What would you do if your would-be doctor does not understand what surgery means?
Have you ever watched professional chefs cook and talk about their cooking process?
If you have, you would have noticed that 100% of the time, they always use various kitchen terms to pass across their message.
And except you are in their league, you’d find yourself questioning what you know as a chef.
And more so, if you don’t know the meaning of the terms, you cannot replicate the meal.
To help you, we have chosen to share with you these seven culinary terms you must know as a Nigerian chef in any professional kitchen, and some steps on how to go about them.
These terms won’t make you a better chef. They, however, will help your understanding and get you to adapt to using them. They will also help you speed up your culinary learning and help you avoid various kitchen mistakes.
So, grab your chef learning hat, and let us do some learning.
1. MISE EN PLACE
Mise En Place is the art of preparation.
A professional kitchen is like a military zone. Everything has to be orderly and in a highly organized system and structure.
Aside from having talent and skill, you as a chef must be highly organized, disciplined, and efficient.
In a professional kitchen, numerous tasks must be completed over a given time. Emphasis is placed on thorough preparation. It is called mise en place, a French term meaning “everything put in place”.
What specific operations are part of the mise-en-place?
- Assemble your tools.
- Assemble your ingredients.
- Wash, trim, cut, prepare and measure raw materials.
- Prepare your equipment (preheat oven) line.
A proper mise en-place ensures proper planning and work is done ahead with menu items broken down in order.
Why mise en place?
This helps the chef do a lot of work in advance without loss of quality or freshness.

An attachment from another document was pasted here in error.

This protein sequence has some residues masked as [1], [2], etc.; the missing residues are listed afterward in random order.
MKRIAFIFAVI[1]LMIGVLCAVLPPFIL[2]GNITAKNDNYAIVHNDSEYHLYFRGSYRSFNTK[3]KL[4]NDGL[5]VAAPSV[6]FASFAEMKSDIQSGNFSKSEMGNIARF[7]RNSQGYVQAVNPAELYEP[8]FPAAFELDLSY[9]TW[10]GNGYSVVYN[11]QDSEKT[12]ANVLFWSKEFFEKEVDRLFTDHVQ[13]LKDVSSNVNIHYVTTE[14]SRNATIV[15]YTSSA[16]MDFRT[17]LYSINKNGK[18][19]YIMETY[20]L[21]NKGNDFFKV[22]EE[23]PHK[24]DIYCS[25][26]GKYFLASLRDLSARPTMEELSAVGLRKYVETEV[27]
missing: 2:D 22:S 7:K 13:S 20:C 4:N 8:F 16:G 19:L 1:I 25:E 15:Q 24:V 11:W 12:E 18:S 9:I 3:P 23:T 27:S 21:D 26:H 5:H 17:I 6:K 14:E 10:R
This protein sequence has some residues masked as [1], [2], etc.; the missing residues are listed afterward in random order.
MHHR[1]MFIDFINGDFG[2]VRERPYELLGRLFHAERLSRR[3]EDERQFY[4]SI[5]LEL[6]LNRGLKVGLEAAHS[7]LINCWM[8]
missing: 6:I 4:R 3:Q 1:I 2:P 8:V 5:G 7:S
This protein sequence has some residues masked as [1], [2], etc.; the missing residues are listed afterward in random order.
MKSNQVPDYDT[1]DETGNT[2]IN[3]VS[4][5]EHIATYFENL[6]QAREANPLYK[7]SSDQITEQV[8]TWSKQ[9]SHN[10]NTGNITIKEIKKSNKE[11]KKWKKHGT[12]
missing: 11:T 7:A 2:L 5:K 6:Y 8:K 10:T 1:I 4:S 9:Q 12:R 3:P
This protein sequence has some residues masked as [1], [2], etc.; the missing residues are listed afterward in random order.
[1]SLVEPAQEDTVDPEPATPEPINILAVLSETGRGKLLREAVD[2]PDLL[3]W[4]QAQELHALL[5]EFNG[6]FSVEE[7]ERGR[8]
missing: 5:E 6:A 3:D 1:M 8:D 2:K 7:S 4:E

This Preparation and planning for a menu item involve cleaning, trimming, and sometimes batters for frying.
Things to note during mise en place.
- Final cooking before serving for maximum freshness.
- Planning helps determine the tasks we must do before beginning the final cooking during the meal service period.
- A large part of a cook’s workday is spent doing mise en place.
- Adequate knife skills are required for a successful mise en place.
2. Blanching and Precooking.
Blanching simply means very brief cooking. Blanching can be done with moist-heat or dry-heat.
There are several reasons for blanching and these includes:
- To increase holding quality. Heating helps preserve food by destroying bacteria that cause spoilage.
Heating destroys enzymes that cause discoloration in foods (browning of apples after exposure to air) and cause them to deteriorate.
- To save time. It takes less time to finish parboiled vegetables than raw vegetables. Blanched food can be chilled before the finish order as required.
- Blanching helps remove undesirable flavors.
- Blanching helps in further processing of food such as to help loosen the skins of tomatoes or peeling.
To marinate means to soak a food product in a seasoned liquid to:
- Flavor the product.
- Tenderize the product.